Supporting Diversity in Law Librarianship

Let’s begin by recognizing that the profession is already diverse, but there just are not that many law librarians of color compared to the number of people of color in the general U.S. population. I believe this difference will continue for generations and that we should address this by fostering a climate for diversity for library employees and patrons.  Here are some suggestions for supporting diversity in law librarianship.

Cultural Competence: More Important than Shared Racial Phenotypes

Lack of shared physical characteristics should not be an insurmountable obstacle to developing the kinds of ongoing relationships that law librarians have the opportunity and, arguably, the duty to develop with patrons.

Physical characteristics are insufficient evidence of a librarian’s capacity for cultural competence or to create an environment that is supportive to a diverse patron base. For example, internalized racism can inhibit a person’s cultural empathy, and life experiences such as growing up in an underprivileged community can result in increased cultural intelligence. Intersectionalities of race, gender, and other characteristics can mean a librarian may look like your patron base but experience life very differently due to differences in class, culture, and nationality or vice versa.

Minority Groups are not Homogeneous

Although shared racial phenotype characteristics may initially make law librarians more approachable to patrons who look similar, shared membership in a minority group, broadly defined by an external gaze, is not an indicator of a librarian’s ability to serve patrons from that minority group.  Pay greater attention to how librarians interact with people of various races.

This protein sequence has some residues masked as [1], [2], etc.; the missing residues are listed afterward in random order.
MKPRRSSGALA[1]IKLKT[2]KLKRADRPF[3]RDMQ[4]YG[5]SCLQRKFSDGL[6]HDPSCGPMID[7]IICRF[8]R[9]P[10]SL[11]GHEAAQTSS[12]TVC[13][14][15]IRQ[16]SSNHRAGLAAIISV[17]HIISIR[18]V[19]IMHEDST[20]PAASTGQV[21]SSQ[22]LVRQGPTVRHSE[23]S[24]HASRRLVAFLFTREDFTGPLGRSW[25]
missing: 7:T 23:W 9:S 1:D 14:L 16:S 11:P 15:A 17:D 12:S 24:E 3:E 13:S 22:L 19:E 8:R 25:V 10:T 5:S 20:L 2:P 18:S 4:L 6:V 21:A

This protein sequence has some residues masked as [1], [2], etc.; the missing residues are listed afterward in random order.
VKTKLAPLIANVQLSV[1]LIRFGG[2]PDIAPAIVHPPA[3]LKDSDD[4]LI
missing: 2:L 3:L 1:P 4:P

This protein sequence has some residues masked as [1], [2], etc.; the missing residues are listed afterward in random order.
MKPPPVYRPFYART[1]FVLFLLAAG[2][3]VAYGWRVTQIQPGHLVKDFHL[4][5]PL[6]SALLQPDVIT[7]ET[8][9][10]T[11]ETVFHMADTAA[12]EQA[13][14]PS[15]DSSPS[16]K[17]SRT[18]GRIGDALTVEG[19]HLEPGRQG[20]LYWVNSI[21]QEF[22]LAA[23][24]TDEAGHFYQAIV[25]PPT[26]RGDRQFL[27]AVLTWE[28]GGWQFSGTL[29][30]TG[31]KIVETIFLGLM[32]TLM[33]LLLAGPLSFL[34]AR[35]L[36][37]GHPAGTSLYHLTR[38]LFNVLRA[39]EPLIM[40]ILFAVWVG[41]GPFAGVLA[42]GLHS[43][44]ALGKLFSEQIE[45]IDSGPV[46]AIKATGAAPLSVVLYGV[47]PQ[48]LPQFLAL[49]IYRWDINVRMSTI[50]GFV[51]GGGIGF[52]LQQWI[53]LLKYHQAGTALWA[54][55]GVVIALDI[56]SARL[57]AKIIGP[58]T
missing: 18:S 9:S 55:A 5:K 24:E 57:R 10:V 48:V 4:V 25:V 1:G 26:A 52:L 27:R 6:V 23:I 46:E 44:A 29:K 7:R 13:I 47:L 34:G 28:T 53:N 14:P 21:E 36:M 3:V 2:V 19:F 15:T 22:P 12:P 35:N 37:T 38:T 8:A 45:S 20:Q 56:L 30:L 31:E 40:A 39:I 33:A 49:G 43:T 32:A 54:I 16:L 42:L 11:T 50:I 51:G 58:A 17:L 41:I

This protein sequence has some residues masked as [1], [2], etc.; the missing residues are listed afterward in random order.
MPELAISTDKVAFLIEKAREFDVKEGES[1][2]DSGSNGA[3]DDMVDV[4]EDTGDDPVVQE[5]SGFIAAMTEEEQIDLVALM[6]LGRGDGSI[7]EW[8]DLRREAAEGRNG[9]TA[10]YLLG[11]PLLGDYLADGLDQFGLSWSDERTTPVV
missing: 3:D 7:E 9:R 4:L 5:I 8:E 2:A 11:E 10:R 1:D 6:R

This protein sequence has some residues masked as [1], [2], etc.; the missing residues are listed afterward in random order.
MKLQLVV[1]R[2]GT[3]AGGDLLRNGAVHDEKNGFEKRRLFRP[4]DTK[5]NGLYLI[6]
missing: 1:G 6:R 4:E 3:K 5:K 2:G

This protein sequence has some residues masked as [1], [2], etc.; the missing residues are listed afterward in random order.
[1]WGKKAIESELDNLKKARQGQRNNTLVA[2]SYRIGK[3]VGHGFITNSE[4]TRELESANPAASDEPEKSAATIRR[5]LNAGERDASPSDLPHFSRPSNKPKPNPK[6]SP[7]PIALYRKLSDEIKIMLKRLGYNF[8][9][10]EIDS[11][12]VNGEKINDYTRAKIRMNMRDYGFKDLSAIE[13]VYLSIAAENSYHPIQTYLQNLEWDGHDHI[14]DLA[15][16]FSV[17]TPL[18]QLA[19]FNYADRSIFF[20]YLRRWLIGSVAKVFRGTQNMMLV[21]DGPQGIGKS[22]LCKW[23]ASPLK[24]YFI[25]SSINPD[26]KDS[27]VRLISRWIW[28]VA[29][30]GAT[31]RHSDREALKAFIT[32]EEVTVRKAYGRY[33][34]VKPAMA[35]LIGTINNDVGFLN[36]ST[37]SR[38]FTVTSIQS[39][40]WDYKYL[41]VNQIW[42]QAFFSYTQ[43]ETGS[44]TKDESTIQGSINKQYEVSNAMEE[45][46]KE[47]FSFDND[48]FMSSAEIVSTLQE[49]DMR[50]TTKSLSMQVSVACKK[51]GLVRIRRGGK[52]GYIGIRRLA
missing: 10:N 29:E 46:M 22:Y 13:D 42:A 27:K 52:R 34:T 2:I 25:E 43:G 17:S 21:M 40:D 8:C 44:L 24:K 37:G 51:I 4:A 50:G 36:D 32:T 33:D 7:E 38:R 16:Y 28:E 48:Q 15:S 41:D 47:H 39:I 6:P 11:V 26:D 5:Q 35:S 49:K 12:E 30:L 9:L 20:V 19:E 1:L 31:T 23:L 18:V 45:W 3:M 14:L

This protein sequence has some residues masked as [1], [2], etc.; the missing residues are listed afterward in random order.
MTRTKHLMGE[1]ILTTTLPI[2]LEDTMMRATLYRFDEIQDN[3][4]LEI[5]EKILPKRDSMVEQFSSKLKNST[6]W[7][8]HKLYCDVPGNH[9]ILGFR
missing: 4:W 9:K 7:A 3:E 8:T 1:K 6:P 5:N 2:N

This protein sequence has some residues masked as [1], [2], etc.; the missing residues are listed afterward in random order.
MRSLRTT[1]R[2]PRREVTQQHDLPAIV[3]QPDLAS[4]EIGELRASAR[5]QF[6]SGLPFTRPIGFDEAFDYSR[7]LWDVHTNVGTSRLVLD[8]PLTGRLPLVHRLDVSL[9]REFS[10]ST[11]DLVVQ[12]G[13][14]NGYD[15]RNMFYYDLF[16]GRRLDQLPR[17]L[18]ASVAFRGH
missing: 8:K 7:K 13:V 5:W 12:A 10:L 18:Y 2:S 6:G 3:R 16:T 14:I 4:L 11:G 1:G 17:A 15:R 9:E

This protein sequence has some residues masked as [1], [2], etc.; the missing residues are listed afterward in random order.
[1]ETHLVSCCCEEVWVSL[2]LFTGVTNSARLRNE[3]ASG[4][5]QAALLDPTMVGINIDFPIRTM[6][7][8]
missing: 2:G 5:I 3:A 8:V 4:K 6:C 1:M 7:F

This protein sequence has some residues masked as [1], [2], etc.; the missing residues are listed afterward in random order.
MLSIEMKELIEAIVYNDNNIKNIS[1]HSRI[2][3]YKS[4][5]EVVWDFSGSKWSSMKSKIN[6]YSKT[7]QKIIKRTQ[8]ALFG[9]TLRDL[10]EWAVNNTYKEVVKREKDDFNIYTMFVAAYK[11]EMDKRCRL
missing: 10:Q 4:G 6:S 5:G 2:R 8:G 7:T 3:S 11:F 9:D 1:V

Look for a unique mix of skills and characteristics. You will never find, nor do you need, a librarian who is similar to all members of a minority group that your library serves.  But you can add racial & cultural diversity and train the librarians you have to serve the needs of the patron base as it is and as it evolves to become increasingly diverse.

Job Flexibility & Autonomy Attract More Job Applicants

Increasing autonomy and flexibility in law librarian job duties also increases job satisfaction and dedication. Allowing employees more autonomy will attract and keep a larger more diverse pool of candidates overall.

Values Trump Learnable Skills

Choose applicants with the right attitude, values and behavior. Do not rule out job applicants who lack skills they could learn on the job. Relax the need for specific experience; instead, look for values. Look for the kind of cultural competence that would enable the librarian to connect with your patron base. A new law librarian who is ambitious, intelligent, enthusiastic, and committed to lifelong learning can learn the necessary skills and substantive knowledge. Select the candidate whose life experiences, cultural perspectives, and values have prepared them to serve your library’s specific patron demographic.

Equal Opportunity Does Not End After the Candidate Accepts the Job